Early Release for WinFS Beta
Microsoft threw developers a surprise gift on Monday by releasing
a beta for the WinFS storage subsystem
-- likely to be the first
of many. The company had committed to releasing a WinFS beta at
the same time it ships Windows Vista, in the second half of 2006.
That plan hasn’t changed, according to Microsoft, meaning
this is shaping up as one long beta with lots of issues to be hashed
out -- including which operating systems WinFS will support.
R2 Release Candidate Zero Now Available
Microsoft this week announced that release candidate zero (RC0)
of Windows Server 2003 R2 is now
available for download. R2 includes Windows Server 2003 with
Service Pack 1 along with enhancements for branch office servers,
identity and access management, storage management and application
development. To learn more about R2, head to Microsoft’s
Channel 9. You'll find an interview with Iain McDonald, director
of Windows Program Management, who discusses the reasons for using
RC0 over Linux, among other things.
Microsoft Delivers More Presence Tools
Microsoft last week unveiled
tools that make it easier to integrate presence information
from Live Communications Server 2005 into business applications.
Here’s a market that you can expect to heat up, as Microsoft
and lots of other companies -- including Cisco and other IP telephony
players -- are hot to integrate IM-style presence data into everyday
business applications. Partners including BrightWork, K2.net, Meridio,
OSIsoft, Siebel Systems and Singularity have already managed to
build some of the new capabilities into their apps. As Ed Simnett,
a product manager in Microsoft’s Real-Time Communications
Group puts it, "We think we're scratching the surface here."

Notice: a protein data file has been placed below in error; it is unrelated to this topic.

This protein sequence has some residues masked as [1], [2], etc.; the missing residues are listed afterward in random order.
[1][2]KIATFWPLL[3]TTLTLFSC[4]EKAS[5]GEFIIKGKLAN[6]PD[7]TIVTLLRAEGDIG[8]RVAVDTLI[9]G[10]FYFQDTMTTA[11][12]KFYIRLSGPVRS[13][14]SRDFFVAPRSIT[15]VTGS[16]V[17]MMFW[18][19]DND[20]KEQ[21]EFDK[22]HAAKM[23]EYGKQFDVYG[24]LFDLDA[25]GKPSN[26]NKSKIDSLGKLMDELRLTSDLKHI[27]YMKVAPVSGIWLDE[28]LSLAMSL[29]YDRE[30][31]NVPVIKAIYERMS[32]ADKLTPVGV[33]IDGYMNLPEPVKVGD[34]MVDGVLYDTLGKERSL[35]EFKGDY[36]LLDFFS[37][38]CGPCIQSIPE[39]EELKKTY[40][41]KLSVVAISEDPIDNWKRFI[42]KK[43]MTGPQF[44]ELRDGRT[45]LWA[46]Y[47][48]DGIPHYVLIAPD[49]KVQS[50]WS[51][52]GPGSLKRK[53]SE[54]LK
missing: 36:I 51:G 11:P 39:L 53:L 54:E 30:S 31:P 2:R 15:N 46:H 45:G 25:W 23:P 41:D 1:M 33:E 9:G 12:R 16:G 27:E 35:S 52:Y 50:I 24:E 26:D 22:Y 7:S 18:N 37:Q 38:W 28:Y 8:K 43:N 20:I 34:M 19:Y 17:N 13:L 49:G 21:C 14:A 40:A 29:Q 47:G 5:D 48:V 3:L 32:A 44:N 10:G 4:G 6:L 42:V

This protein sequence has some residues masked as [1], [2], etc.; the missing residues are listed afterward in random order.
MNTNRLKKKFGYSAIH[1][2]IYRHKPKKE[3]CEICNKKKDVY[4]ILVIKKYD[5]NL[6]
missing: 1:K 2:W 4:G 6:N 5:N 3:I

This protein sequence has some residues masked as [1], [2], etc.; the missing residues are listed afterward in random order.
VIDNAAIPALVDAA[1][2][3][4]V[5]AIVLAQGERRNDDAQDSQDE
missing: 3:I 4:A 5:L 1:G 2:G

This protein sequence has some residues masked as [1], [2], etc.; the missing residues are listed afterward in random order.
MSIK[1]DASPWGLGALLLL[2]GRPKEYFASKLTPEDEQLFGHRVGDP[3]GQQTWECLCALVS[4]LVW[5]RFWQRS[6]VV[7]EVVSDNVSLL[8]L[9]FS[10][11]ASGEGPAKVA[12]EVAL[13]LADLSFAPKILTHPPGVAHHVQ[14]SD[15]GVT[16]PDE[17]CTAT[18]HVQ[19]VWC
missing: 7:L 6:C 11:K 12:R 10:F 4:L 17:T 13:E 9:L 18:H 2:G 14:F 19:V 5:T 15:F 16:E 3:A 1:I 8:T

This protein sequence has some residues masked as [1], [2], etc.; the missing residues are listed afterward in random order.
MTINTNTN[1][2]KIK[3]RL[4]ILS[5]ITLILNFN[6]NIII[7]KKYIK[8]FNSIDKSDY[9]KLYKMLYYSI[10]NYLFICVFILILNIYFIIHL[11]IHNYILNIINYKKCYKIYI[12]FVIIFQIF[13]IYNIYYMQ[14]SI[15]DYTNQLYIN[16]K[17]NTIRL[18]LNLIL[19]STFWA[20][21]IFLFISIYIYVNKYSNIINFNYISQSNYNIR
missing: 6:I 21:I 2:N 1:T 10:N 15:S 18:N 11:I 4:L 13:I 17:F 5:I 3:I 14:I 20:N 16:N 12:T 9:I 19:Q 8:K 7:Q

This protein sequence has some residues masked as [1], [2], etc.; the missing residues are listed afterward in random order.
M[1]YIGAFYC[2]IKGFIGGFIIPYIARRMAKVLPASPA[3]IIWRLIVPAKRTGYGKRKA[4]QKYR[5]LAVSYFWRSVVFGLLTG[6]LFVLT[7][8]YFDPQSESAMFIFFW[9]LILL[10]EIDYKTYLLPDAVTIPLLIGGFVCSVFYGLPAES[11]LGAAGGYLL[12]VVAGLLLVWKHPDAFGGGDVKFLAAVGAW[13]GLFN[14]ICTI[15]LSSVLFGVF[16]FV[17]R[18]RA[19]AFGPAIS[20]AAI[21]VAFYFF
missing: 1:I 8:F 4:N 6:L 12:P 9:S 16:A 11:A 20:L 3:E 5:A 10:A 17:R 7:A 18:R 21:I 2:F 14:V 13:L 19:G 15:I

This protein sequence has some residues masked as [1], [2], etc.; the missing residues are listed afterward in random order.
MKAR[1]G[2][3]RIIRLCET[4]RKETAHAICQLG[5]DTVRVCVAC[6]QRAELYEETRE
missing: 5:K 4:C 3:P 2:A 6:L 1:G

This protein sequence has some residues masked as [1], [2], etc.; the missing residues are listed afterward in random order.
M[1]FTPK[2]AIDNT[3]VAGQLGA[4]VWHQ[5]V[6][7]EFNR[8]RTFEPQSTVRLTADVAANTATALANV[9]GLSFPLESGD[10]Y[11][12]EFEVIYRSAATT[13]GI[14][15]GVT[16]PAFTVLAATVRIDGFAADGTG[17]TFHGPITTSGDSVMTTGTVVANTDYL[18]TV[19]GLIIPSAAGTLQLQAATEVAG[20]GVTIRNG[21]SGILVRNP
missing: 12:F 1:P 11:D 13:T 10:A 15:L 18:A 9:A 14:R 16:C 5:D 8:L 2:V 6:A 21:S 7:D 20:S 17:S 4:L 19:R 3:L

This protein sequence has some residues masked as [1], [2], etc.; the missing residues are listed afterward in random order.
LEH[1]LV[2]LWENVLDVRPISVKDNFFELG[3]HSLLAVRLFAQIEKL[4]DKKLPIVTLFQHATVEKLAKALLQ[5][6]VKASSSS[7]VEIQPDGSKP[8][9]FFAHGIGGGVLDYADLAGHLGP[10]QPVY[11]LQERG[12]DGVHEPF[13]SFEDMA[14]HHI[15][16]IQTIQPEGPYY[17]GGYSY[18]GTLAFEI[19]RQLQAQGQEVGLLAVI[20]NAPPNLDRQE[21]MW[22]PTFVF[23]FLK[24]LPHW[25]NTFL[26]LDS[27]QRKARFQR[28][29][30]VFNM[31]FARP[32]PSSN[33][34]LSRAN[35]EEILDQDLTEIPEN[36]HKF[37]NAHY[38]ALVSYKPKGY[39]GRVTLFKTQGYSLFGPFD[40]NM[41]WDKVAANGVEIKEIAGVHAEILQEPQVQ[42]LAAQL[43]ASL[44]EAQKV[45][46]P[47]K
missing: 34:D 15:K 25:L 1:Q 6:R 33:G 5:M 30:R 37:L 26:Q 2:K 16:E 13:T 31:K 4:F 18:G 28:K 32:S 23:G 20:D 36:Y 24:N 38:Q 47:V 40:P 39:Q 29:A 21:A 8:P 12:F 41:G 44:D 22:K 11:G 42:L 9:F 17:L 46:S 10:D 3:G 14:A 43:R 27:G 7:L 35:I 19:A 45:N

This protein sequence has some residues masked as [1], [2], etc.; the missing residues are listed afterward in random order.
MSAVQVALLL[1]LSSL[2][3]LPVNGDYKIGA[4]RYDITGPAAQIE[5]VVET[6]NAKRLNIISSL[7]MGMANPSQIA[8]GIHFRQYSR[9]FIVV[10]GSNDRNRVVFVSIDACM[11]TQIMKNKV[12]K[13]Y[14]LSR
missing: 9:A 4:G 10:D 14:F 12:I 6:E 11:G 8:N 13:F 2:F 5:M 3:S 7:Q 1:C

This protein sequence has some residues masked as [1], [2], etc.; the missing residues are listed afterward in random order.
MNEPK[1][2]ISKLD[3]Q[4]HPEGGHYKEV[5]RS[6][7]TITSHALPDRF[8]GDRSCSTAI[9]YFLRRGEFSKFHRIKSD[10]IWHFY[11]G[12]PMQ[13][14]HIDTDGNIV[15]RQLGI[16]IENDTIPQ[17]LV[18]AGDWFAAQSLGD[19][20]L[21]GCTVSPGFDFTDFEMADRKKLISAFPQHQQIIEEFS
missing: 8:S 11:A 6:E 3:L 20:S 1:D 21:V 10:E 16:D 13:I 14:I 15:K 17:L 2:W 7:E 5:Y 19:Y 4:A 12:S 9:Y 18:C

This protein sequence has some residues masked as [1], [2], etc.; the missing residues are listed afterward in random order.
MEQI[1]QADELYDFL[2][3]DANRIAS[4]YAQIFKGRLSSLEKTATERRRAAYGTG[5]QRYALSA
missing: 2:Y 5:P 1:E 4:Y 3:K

column was originally published in our weekly
Redmond Partner Update newsletter. To subscribe,
Intel Eyes “User-Aware” Computing
At its developer conference last week, Intel was talking up the
concept of “user-aware”
computing, which involves a platform that can “take care
of itself, knows who we are, where we are, and tries to anticipate
what we want done," according to one exec. Sounds like science
fiction to me, but if it’s real it could be a big opportunity
for ISVs as well as services providers, who will undoubtedly be
needed to help when the stuff breaks.
Bruce Schneier, the CTO of Counterpane Internet Security, is a well-respected
guy in security circles and people often stand up and take notice
of his opinions -- myself included. So it’s not exactly good
news for Microsoft when Schneier says he
senses something funny in the company’s insistence that
the work going on in the Trusted Computing Group toward building
inherently secure computers should apply only to hardware, not software.
He thinks Microsoft is trying to stall the group’s best practices
document such that it won’t apply to Windows Vista.
Two Scores for Microsoft Legal Team
On the other hand, it’s been a very good week for Microsoft
on the legal front. First, it helped authorities arrest
the two men believed to be responsible for releasing the Zotob
worm -- in Morocco and Turkey, no less.
Closer to home, a
Connecticut man pleaded guilty to selling stolen Microsoft source
code and faces up to 10 years in prison.
Posted by Paul Desmond on August 31, 2005 at 11:53 AM